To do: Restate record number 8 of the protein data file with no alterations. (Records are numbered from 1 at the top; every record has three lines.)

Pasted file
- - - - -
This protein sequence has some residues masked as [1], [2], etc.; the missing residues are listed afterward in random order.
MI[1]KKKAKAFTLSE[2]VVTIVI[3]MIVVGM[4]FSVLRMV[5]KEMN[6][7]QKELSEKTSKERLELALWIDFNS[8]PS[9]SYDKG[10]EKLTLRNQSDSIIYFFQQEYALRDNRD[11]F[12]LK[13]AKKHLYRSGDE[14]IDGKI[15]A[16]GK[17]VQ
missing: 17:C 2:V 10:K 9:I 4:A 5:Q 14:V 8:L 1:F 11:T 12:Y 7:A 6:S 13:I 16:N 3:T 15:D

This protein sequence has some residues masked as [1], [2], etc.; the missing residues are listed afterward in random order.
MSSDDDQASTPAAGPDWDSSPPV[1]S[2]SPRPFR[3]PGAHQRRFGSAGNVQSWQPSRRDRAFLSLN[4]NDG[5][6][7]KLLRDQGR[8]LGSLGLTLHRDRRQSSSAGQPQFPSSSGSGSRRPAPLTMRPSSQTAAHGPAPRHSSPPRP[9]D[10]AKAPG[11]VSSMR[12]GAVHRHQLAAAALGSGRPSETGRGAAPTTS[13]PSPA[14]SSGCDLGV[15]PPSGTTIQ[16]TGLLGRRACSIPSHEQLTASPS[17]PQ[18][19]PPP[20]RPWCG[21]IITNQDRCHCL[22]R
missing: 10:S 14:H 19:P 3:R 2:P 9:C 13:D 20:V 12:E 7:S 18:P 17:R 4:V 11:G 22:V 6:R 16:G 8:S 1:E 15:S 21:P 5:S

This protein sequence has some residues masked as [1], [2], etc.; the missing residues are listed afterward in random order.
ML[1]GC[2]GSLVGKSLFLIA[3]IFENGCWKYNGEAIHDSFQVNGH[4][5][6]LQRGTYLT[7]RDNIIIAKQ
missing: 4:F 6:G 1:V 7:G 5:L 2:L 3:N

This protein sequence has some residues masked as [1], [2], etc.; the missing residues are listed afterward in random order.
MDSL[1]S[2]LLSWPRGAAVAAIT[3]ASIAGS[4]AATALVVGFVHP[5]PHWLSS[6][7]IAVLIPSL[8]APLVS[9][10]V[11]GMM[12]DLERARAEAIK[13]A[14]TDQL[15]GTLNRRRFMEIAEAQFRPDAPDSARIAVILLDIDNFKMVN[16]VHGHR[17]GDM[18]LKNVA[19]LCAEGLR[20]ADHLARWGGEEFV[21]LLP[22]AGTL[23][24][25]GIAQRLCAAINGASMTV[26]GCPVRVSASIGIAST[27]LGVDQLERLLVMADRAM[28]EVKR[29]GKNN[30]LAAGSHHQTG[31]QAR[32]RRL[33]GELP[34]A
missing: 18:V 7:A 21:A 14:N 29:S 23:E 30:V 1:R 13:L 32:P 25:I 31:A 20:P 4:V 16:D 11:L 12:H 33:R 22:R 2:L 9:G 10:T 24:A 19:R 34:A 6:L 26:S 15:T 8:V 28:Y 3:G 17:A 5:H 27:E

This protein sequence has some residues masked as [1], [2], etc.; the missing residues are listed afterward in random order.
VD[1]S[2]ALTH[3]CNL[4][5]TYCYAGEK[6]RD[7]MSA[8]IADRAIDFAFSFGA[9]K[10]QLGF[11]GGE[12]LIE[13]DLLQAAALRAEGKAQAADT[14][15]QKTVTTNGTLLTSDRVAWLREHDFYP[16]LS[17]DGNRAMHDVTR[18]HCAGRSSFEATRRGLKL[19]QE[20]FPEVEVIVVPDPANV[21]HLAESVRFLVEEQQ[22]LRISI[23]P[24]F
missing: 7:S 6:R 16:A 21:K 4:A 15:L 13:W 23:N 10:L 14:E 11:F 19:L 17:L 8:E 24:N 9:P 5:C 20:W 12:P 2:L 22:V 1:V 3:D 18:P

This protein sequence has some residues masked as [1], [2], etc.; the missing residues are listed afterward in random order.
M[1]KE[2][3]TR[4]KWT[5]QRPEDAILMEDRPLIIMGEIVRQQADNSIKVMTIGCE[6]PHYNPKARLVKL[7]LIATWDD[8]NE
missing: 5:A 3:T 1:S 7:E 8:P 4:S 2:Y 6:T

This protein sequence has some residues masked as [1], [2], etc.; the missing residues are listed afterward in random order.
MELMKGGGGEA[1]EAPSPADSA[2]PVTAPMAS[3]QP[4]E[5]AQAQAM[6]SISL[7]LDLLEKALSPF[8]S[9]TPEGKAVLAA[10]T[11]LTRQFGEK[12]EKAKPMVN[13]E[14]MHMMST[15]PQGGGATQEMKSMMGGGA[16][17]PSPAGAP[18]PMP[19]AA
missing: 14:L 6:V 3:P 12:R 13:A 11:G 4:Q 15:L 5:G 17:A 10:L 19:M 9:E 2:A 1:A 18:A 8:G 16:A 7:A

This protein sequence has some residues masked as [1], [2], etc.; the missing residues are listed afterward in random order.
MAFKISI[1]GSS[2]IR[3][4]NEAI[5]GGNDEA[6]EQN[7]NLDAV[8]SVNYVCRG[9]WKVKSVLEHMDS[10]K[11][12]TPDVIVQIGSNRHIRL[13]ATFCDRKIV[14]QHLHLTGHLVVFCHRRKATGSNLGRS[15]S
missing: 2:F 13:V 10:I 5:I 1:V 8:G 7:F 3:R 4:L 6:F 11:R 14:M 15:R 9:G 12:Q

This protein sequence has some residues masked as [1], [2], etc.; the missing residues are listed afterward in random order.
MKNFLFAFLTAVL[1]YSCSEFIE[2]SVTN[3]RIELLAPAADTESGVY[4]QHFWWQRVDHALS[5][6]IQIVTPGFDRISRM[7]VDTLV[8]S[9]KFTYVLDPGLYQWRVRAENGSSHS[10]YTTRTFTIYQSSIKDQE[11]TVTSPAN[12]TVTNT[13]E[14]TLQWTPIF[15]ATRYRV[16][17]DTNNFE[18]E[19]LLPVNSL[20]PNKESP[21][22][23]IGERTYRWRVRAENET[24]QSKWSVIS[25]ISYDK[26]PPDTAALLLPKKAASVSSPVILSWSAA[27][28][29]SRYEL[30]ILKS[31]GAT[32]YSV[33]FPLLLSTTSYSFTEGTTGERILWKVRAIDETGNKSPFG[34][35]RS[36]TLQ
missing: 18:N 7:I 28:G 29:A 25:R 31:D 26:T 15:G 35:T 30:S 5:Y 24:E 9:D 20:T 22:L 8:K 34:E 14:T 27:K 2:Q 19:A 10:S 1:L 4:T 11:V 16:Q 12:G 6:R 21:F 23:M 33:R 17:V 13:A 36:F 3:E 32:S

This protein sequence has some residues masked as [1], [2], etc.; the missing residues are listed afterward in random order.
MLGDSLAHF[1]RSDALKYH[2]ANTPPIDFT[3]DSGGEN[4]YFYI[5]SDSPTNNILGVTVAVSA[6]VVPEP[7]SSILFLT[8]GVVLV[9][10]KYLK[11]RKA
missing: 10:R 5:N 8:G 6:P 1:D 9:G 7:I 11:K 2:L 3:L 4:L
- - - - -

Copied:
This protein sequence has some residues masked as [1], [2], etc.; the missing residues are listed afterward in random order.
MAFKISI[1]GSS[2]IR[3][4]NEAI[5]GGNDEA[6]EQN[7]NLDAV[8]SVNYVCRG[9]WKVKSVLEHMDS[10]K[11][12]TPDVIVQIGSNRHIRL[13]ATFCDRKIV[14]QHLHLTGHLVVFCHRRKATGSNLGRS[15]S
missing: 2:F 13:V 10:I 5:I 1:V 8:G 7:F 3:R 4:L 6:F 11:R 14:M 15:R 9:G 12:Q